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Title: Norovirus contamination of Mytilus edulis shellfisheries : assessing the threat to human health
Author: Winterbourn, J. Ben
ISNI:       0000 0004 5350 1634
Awarding Body: Prifysgol Bangor University
Current Institution: Bangor University
Date of Award: 2014
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Contamination of bivalve molluscan shellfish (BMS) with enteric viruses from human faecal sources is recognised as an important human health risk. Norovirus (NoV) is the principal agent of acute nonbacterial gastroenteritis worldwide and infection with NoV is the most common health risk associated with the consumption of faecally contaminated BMS. Advances in molecular methods provide new opportunities for assessment and management of this risk. Previous research has clearly demonstrated that oysters are a vector in NoV disease outbreaks. However, mussels (e.g. Mytilus edulis) have also been implicated in transmission of viral illness. There is a need for more information on the practical application of molecular methods to establish robust sampling strategies for M. edulis end-product testing and production area surveillance. The aim of my PhD was to reduce knowledge gaps associated with NoV accumulation and elimination in Mytilus edulis, and to provide mitigation recommendations to the industrial partner. My research determined that Mytilus edulis are efficient accumulators of NoV but variability in bioaccumulation can be detected between individual animals. However, composite samples (pool of 10 animals - as prescribed by ISO TS 15216) will effectively reduce the effect of animal-to-animal variation and provide a good sampling model for surveillance and monitoring purposes. NoV concentrations in M. edulis show high spatial variability within production areas. However, the spatial distribution of contamination can be effectively predicted using advection-dispersion modelling of effluent plumes, with implications for future risk assessment and management. Offshore cultivation or relaying represent options for avoidance or elimination of viral contamination of BMS but production efficiency may be compromised. It was shown that traditional commercial BMS depuration systems, optimised for elimination of pathogenic bacteria, are ineffective for elimination of NoV from M. edulis. NoV is currently regarded as non-culturable, with complications for the direct determination of infectivity. However, The T90 value for infectious FRNA bacteriophage, a morphologically similar, non-enveloped RNA virus, in mussel digestive tissue at 90°C was determined to be 42 s. Experiments showed that domestic cooking of whole animals at temperatures >90°C reduced infectious concentrations of FRNA Bacteriophage to undetectable levels within 3 minutes. The results of this thesis support the argument that control of harvesting area pollution is likely to represent a more effective strategy for controlling the risk of viral illness associated with consumption of BMS than currently available post-harvest processing strategies. However, the health risks associated with consumption of Mytilus edulis when thoroughly cooked are far less than for any BMS consumed raw.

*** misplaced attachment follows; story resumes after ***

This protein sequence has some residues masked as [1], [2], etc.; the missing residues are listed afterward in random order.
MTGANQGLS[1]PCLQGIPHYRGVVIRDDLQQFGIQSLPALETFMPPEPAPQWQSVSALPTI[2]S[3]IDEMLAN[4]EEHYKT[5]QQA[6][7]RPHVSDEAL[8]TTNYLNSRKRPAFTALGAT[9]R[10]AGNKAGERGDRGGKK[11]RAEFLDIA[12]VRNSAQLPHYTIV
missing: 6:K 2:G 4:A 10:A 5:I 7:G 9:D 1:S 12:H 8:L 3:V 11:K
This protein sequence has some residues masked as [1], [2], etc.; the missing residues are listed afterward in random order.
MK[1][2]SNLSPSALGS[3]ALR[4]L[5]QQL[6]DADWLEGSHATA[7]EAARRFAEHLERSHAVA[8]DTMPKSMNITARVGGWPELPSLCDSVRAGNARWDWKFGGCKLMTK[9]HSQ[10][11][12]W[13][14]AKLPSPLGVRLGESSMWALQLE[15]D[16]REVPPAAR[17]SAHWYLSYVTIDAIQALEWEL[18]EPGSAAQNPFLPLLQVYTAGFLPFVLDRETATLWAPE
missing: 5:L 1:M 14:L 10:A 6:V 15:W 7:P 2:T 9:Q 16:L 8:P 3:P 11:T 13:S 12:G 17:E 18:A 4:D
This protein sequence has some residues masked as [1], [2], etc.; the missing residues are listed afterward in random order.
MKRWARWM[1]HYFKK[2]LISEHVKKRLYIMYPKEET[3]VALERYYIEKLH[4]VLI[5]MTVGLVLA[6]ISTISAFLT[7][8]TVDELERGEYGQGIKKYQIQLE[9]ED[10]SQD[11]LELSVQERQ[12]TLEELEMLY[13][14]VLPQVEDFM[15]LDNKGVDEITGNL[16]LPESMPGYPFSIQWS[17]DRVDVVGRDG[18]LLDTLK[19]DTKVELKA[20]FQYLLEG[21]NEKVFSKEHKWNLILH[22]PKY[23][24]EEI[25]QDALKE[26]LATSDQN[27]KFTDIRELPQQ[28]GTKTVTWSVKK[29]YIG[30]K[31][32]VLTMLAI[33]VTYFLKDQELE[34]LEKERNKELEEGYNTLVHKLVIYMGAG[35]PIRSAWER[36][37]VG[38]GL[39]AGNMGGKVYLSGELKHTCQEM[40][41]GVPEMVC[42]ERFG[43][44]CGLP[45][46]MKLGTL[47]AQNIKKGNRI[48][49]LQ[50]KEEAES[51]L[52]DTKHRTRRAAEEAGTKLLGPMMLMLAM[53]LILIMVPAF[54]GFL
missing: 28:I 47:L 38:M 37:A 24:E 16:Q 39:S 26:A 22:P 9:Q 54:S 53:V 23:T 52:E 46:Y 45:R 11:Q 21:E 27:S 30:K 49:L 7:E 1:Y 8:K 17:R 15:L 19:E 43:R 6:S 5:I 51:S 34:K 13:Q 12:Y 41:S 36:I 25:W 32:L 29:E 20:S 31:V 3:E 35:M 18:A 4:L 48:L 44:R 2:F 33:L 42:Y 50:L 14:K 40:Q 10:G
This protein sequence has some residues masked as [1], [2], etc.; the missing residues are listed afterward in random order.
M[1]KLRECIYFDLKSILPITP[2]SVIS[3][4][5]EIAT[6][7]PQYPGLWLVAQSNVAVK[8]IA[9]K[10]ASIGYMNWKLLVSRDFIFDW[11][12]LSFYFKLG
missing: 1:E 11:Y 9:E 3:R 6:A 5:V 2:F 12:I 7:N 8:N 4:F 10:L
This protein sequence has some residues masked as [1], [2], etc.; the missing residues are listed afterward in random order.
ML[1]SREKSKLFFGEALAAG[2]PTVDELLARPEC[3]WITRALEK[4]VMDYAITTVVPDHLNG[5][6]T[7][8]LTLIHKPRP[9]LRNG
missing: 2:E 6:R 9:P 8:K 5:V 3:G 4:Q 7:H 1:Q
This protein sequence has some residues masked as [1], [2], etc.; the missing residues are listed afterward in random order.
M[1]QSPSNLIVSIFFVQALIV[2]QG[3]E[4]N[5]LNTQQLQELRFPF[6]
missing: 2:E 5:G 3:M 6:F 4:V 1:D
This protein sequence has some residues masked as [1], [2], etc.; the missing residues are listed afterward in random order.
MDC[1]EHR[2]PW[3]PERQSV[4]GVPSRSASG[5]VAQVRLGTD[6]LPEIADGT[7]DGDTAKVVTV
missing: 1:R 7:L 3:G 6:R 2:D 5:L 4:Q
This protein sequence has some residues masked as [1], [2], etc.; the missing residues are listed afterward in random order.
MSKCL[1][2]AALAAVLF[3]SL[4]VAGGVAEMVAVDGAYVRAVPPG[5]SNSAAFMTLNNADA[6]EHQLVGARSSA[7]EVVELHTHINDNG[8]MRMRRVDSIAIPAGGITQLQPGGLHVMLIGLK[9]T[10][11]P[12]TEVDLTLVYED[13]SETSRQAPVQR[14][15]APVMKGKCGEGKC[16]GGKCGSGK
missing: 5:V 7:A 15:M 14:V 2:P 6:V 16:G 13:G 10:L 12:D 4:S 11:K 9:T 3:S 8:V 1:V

Supervisor: Jones, Davey Sponsor: Not available
Qualification Name: Thesis (Ph.D.) Qualification Level: Doctoral
EThOS ID:  DOI: Not available